Clinical data requirements for biosimilars in the EU: efficacy comparability

Biosimilars/Research | Posted 08/11/2019 post-comment0 Post your comment

The European Medicines Agency (EMA) uses a totality of evidence approach in its regulatory review process for biosimilar approval. As part of this, the biosimilar should demonstrate that it does not have clinically meaningful differences from the originator biological, based on comparative clinical studies.

Clinical Trials 2 V13K29

In their article [1], authors from the Paul-Ehrlich-Institut, EMA and the Federal Institute for Drugs and Medical Devices (BfArM), discussed the totality of evidence approach for biosimilars in the European Union (EU) using case studies to illustrate biosimilars for which differences were observed in different parts of the comparability exercise and on the justification for why these differences did not preclude regulatory approval.

Efficacy comparability
To date (October 2019), five trastuzumab products have been approved in the EU [2], three based on a pivotal comparability study in early breast cancer (EBC) and two in metastatic breast cancer with different endpoints and equivalence margins depending on the indication, backbone therapy and reference studies.

In the case of two of the trastuzumab biosimilars, the phase III study in patients with human epidermal receptor-2-positive (HER2+) EBC/locally advanced breast cancer did not formally meet the upper bound of the predefined equivalence margins for the primary endpoint (pathological complete response [pCR]), confirming non-inferiority but not formally excluding the possibility of superior efficacy.

Overall, structural and functional similarity was shown in a comprehensive head-to-head comparison. However, slightly reduced antibody-dependent cell-mediated cytotoxicity (ADCC) activity of some more recent batches of the reference product, Herceptin, used in the clinical trial, were observed, an observation also described in the literature. The observed difference in pCR was considered at least partly confounded by the small shift in ADCC activity in the Herceptin batches. Overall, it was considered doubtful that a shift as small as the one observed would have any significant impact in terms of clinical outcomes.

In both cases, no clinically meaningful differences in the safety profile were found, notably no differences in cardiac toxicity as measured by left ventricular ejection fraction and incidence of symptomatic heart failure, which could be of concern with truly increased efficacy. In addition, pharmacokinetic (PK) comparability between the biosimilars and the reference product was demonstrated in healthy volunteers.

Given the totality of data submitted, similarity between the two trastuzumab biosimilars and the reference product was considered sufficiently established.

In the case of a rituximab biosimilar, shifts in some quality attributes, e.g. charge variants, glycan structures, ADCC, were noted for the EU reference product and US Rituxan.

Similar efficacy and safety of the biosimilar and the reference product was concluded based on the comparative clinical trial in patients with previously untreated, advanced-stage follicular lymphoma who received rituximab-cyclophosphamide, vincristine, prednisone (CVP) combination treatment.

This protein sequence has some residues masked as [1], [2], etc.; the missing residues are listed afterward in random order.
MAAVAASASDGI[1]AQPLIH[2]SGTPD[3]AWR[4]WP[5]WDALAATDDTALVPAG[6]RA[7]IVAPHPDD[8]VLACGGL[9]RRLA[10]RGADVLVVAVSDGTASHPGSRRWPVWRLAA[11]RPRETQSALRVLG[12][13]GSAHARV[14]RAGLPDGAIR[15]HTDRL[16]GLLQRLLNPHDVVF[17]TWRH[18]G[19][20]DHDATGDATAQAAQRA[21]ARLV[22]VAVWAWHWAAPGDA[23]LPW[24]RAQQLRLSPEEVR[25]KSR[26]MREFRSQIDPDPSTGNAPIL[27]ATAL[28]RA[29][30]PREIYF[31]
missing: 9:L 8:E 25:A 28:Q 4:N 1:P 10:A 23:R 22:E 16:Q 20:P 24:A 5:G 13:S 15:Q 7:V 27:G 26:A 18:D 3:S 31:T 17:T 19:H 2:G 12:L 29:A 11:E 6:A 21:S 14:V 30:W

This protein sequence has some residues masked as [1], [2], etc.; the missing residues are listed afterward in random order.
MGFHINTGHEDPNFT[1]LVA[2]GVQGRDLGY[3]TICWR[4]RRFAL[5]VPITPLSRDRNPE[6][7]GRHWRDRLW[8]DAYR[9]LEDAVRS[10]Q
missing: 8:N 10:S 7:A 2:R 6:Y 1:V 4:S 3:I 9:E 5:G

However, at the time of data cut-off, more patients in the biosimilar group than in the reference product group had progressed or died. For EMA’s Committee for Medicinal Products for Human Use (CHMP), these figures suggested immature progression-free survival (PFS) data as 30.3% and 25.4% of patients had < 6 months and 6–12 months of PFS follow-up, respectively, and considering that the majority of PFS events occurred during the maintenance phase of the trial.

In conclusion, the difference in PFS was considered to be due to patient heterogeneity or random data variation rather than a real treatment effect.

In the case of another rituximab biosimilar, the pivotal efficacy trial was an equivalence trial conducted in patients with rheumatoid arthritis, and a second, supportive study was performed in patients with advanced follicular lymphoma. Although the primary endpoint was met in both trials, in the supportive trial, the secondary endpoints of PFS and overall survival were inconclusive at the time of analysis.

Based on the totality of the evidence, this did not preclude approval in the EU but led to additional requests by the US Food and Drug Administration.

The authors of the research paper [1] declared that the views and opinions expressed in the paper are the personal views of the authors and may not be understood or quoted as being made on behalf of or reflecting the position of the regulatory agencies with which the authors are affiliated.

Conflict of interest
The authors of the research paper [1] declared that there was no conflict of interest.

Editor’s comment
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1. Wolff-Holz E, Tiitso K, Vleminckx C, Weise M. Evolution of the EU Biosimilar Framework: past and future. BioDrugs. 2019 Sep 20. doi: 10.1007/s40259-019-00377-y. [Epub ahead of print]
2. GaBI Online - Generics and Biosimilars Initiative. Biosimilars approved in Europe []. Mol, Belgium: Pro Pharma Communications International; [cited 2019 Nov 4]. Available from:

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